Use shortcut to replace “Esc” in VIM/GVIM

March 22, 2007

I bought a second hand Canon 300D recently. Had much fun with it. I’ll probably write something about using a DSLR in Ubuntu. Really love this “old” camera.

OK. Here is the problem I recently found when I was using GVIM-latex-suite to type my final thesis, when I want to change back to normal mode from the insert mode by pressing “Esc” it is quite unconfortable. Although “Esc” key is not far from other keys, it is just not that convenient. Because when you typing, your fingers are alway around “ASDF”and “JKL:” keys. You’ll need to move your hand to reach the “Esc” key…

This can be quite easy to solve. I am sure there is a way using VIM setting itself to remap Esc key. But don’t want to research such settings. The KDE control center, can do this quite easily. Here is the steps:

  1. KDE control center-> Reginal & accessibility-> Input Actions.
  2. “New Action”. Note you’d better to create a new group first.
  3. Go to “Trigger” tab, “New”-> Shortcut Trigger-> I use “Right Alt +  L”. It’s quite convenient when you are in the type position. Try it yourself.
  4. Go to “Actions” tab, “New”-> Keyboard input -> type Escape.
  5. Leave all the other settings default.

That’s it. Now in every active windows, if you press “Right Alt+L” the actual key activated is “Esc” key. Enjoy your VIM typing!

Recommend: Yakuake, a cool terminal Emulator for KDE

February 1, 2007

In KDE, I use Konsole all the time, until I met Yakuake. I add this small tool to my long-term using applications immediately. The reason is simple. It’s pretty convenient, fast, and cool.

KDE lets me define a shortcut (I set it to Win+Ctrl+T, whilst Win+T to start it) to activate my Konsole no matter what desktop it is, or it is minimised or not. This is quite handy as whenever I want to switch to an opened Konsole instead of opening a new one, I just press the hotkey. However, it is annoy that after this I have to minimise it manually, otherwise it will be the current active window in my every 9 desktop!!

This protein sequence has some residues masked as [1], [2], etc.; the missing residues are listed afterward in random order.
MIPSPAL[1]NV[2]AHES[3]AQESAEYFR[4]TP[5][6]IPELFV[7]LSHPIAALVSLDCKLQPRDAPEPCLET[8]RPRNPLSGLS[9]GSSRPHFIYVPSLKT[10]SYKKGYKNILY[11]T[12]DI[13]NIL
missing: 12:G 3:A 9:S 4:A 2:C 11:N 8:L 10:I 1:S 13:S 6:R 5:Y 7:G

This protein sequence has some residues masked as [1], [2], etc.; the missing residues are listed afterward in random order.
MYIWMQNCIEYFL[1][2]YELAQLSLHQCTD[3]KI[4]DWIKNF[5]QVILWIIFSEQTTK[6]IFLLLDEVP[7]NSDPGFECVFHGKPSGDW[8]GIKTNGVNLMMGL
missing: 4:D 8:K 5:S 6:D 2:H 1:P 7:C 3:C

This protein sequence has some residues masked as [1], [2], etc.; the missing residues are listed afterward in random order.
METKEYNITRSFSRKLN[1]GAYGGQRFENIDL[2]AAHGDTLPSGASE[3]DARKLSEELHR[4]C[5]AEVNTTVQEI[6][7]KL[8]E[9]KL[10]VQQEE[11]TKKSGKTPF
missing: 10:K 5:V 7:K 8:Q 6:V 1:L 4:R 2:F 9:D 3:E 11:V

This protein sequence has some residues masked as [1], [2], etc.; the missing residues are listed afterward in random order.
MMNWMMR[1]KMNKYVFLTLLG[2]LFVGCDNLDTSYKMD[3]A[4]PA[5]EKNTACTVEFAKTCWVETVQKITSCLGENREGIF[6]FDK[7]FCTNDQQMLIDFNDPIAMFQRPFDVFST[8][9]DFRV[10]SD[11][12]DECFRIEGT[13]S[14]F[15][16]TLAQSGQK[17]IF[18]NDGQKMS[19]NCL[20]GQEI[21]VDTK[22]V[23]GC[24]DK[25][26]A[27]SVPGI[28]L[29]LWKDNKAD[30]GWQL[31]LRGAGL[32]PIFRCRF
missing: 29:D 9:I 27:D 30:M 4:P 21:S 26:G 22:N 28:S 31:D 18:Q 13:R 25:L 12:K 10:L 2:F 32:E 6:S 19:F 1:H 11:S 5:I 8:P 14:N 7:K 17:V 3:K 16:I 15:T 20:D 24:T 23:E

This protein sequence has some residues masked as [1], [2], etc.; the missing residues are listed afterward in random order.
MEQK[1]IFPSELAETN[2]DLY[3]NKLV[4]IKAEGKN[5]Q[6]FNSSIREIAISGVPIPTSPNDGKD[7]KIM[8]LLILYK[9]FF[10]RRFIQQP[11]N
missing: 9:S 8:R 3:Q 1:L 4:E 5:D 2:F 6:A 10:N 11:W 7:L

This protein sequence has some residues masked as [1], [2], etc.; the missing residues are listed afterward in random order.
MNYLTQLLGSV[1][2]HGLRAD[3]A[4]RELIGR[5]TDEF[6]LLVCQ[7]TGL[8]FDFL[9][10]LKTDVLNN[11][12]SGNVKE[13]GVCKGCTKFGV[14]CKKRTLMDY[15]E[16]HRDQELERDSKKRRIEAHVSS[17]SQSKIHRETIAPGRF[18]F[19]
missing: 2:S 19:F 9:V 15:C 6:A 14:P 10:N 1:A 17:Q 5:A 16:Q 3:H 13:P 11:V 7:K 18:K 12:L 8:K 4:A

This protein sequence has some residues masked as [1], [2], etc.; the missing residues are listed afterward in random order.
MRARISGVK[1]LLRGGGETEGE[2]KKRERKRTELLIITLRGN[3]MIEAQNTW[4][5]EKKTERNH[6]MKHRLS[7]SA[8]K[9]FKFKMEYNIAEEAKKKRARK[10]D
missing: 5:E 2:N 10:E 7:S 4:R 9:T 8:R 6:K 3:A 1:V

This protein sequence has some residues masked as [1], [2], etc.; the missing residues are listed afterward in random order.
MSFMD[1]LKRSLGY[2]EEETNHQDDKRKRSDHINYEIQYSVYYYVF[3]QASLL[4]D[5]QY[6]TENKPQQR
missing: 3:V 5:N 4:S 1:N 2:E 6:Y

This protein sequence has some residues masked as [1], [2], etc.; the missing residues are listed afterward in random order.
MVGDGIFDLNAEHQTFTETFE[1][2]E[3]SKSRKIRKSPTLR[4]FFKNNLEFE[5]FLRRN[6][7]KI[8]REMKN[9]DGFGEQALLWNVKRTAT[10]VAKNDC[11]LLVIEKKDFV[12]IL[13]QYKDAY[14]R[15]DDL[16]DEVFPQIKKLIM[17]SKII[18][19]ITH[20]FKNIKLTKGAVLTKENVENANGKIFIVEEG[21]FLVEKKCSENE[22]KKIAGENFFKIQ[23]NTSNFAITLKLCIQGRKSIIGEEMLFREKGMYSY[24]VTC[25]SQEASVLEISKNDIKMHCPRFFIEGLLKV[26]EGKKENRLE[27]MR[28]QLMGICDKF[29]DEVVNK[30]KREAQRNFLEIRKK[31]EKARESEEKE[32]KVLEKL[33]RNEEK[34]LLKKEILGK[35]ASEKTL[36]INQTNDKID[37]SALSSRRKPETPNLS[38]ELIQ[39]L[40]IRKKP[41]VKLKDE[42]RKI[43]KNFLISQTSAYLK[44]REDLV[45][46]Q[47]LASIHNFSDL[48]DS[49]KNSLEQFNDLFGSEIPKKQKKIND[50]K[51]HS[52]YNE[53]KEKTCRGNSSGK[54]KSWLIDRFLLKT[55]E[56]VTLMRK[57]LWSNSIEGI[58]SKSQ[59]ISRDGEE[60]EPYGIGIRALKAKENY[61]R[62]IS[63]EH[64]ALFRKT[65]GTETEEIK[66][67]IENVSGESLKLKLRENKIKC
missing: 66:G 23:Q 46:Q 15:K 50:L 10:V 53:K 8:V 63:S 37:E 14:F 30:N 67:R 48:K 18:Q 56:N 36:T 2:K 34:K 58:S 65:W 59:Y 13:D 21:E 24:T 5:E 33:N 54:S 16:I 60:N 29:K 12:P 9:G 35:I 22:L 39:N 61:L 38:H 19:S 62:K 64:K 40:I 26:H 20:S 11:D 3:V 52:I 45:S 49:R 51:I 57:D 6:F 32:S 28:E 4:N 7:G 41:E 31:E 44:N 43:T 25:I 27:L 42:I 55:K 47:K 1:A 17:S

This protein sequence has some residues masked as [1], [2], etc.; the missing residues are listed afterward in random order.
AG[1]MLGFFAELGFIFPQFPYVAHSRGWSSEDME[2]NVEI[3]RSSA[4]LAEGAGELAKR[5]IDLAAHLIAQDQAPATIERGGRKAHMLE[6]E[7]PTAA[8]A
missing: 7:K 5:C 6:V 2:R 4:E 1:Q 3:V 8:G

By using Yakuake, this wouldn’t be an issue anymore. I add it to my autostart applications. So instead of start a terminal and switch it every time and minimise after using it, I just press a hotkey (I set it to Alt+X as it is very handy for my left hand), a console will slide from my top screen edge, then I can type and command I want, or add more tabs. To inactivate it, just click outside this console it will slide back as nothing happens, or press the hotkey again. This applies to all my desktops. Besides, the interface is really cool, I set it to use Konsole’s settings, others default. Here is a screenshot:


To install is quite simple: in terminal “sudo apt-get install yakuake” , then say goodbye to your old terminal emulators.

HOWTO: quick search terminal history commands

January 20, 2007

I like the MATLAB way of input command — it has the same tab-complete feature; in addition, it has a up-arrow-auto-complete-history-command feature. For example, if I have typed a command “x=39;y=23;” before, now I can just type “x” and then type the up arrow button, then this command would auto-complete. It can also switch between all the history commands that has the same starting letters.

Vert unfortunately, I haven’t found any similar feature in the Linux terminal, or say bash. There is a command called “history” that can list all the history commands. I can type “history | grep xxx” to search the command I want to find. The same example, I can type “history | grep x=” try to find that command. There would come up something like “201 x=39;y=23;“. The number in the beginning is the index of in the history. Then I can type “!201” to repeat this command. But I find this quite time-consuming.